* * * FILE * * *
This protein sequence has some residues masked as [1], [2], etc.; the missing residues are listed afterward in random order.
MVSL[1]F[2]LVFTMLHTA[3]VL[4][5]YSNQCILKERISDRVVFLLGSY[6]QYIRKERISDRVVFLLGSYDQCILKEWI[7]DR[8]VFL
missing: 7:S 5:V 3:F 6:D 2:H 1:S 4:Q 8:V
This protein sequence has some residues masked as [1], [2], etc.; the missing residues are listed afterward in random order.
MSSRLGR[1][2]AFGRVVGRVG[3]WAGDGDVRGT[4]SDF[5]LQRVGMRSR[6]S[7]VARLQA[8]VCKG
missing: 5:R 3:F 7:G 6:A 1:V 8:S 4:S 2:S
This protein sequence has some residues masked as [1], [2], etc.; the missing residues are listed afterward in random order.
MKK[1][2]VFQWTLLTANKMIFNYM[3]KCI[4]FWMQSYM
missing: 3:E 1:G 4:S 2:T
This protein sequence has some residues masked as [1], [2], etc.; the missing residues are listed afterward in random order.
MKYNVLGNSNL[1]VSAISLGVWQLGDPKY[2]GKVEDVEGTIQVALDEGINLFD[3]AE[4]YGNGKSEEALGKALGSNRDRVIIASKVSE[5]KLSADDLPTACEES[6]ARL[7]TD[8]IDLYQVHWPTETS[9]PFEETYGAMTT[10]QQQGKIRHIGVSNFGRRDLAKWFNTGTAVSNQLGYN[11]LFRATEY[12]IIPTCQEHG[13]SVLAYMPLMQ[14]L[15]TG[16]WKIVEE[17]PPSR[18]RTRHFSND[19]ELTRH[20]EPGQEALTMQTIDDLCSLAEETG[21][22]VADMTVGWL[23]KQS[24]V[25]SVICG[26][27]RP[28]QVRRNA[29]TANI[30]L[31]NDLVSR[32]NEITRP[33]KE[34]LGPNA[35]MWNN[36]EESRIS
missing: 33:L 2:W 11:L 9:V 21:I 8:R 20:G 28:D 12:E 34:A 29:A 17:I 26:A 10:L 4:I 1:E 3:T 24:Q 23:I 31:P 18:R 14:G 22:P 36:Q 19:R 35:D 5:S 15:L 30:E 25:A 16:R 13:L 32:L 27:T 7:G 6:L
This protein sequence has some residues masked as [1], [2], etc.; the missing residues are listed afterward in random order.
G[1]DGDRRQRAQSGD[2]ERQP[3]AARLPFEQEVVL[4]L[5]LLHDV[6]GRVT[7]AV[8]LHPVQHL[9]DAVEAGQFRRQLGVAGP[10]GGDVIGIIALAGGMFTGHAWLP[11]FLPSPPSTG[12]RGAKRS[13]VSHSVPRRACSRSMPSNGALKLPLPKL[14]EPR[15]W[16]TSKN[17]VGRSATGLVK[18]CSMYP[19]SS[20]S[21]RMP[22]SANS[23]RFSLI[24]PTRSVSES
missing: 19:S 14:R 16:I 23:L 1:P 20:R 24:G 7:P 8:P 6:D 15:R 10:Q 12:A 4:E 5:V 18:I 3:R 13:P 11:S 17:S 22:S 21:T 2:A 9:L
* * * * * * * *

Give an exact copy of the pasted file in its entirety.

This protein sequence has some residues masked as [1], [2], etc.; the missing residues are listed afterward in random order.
MVSL[1]F[2]LVFTMLHTA[3]VL[4][5]YSNQCILKERISDRVVFLLGSY[6]QYIRKERISDRVVFLLGSYDQCILKEWI[7]DR[8]VFL
missing: 7:S 5:V 3:F 6:D 2:H 1:S 4:Q 8:V
This protein sequence has some residues masked as [1], [2], etc.; the missing residues are listed afterward in random order.
MSSRLGR[1][2]AFGRVVGRVG[3]WAGDGDVRGT[4]SDF[5]LQRVGMRSR[6]S[7]VARLQA[8]VCKG
missing: 5:R 3:F 7:G 6:A 1:V 8:S 4:S 2:S
This protein sequence has some residues masked as [1], [2], etc.; the missing residues are listed afterward in random order.
MKK[1][2]VFQWTLLTANKMIFNYM[3]KCI[4]FWMQSYM
missing: 3:E 1:G 4:S 2:T
This protein sequence has some residues masked as [1], [2], etc.; the missing residues are listed afterward in random order.
MKYNVLGNSNL[1]VSAISLGVWQLGDPKY[2]GKVEDVEGTIQVALDEGINLFD[3]AE[4]YGNGKSEEALGKALGSNRDRVIIASKVSE[5]KLSADDLPTACEES[6]ARL[7]TD[8]IDLYQVHWPTETS[9]PFEETYGAMTT[10]QQQGKIRHIGVSNFGRRDLAKWFNTGTAVSNQLGYN[11]LFRATEY[12]IIPTCQEHG[13]SVLAYMPLMQ[14]L[15]TG[16]WKIVEE[17]PPSR[18]RTRHFSND[19]ELTRH[20]EPGQEALTMQTIDDLCSLAEETG[21][22]VADMTVGWL[23]KQS[24]V[25]SVICG[26][27]RP[28]QVRRNA[29]TANI[30]L[31]NDLVSR[32]NEITRP[33]KE[34]LGPNA[35]MWNN[36]EESRIS
missing: 33:L 2:W 11:L 9:V 21:I 8:R 20:G 28:D 12:E 34:A 29:A 17:I 26:A 10:L 4:I 1:E 3:T 24:Q 23:I 31:P 18:R 14:G 22:P 36:Q 19:R 35:D 5:S 15:L 30:E 25:A 16:R 13:L 32:L 27:T 7:G 6:L
This protein sequence has some residues masked as [1], [2], etc.; the missing residues are listed afterward in random order.
G[1]DGDRRQRAQSGD[2]ERQP[3]AARLPFEQEVVL[4]L[5]LLHDV[6]GRVT[7]AV[8]LHPVQHL[9]DAVEAGQFRRQLGVAGP[10]GGDVIGIIALAGGMFTGHAWLP[11]FLPSPPSTG[12]RGAKRS[13]VSHSVPRRACSRSMPSNGALKLPLPKL[14]EPR[15]W[16]TSKN[17]VGRSATGLVK[18]CSMYP[19]SS[20]S[21]RMP[22]SANS[23]RFSLI[24]PTRSVSES
missing: 19:S 14:R 16:I 23:L 1:P 20:R 24:G 7:P 8:P 6:D 15:R 10:Q 12:A 4:E 5:V 18:I 3:R 13:P 11:S 17:S 22:S 21:T 2:A 9:L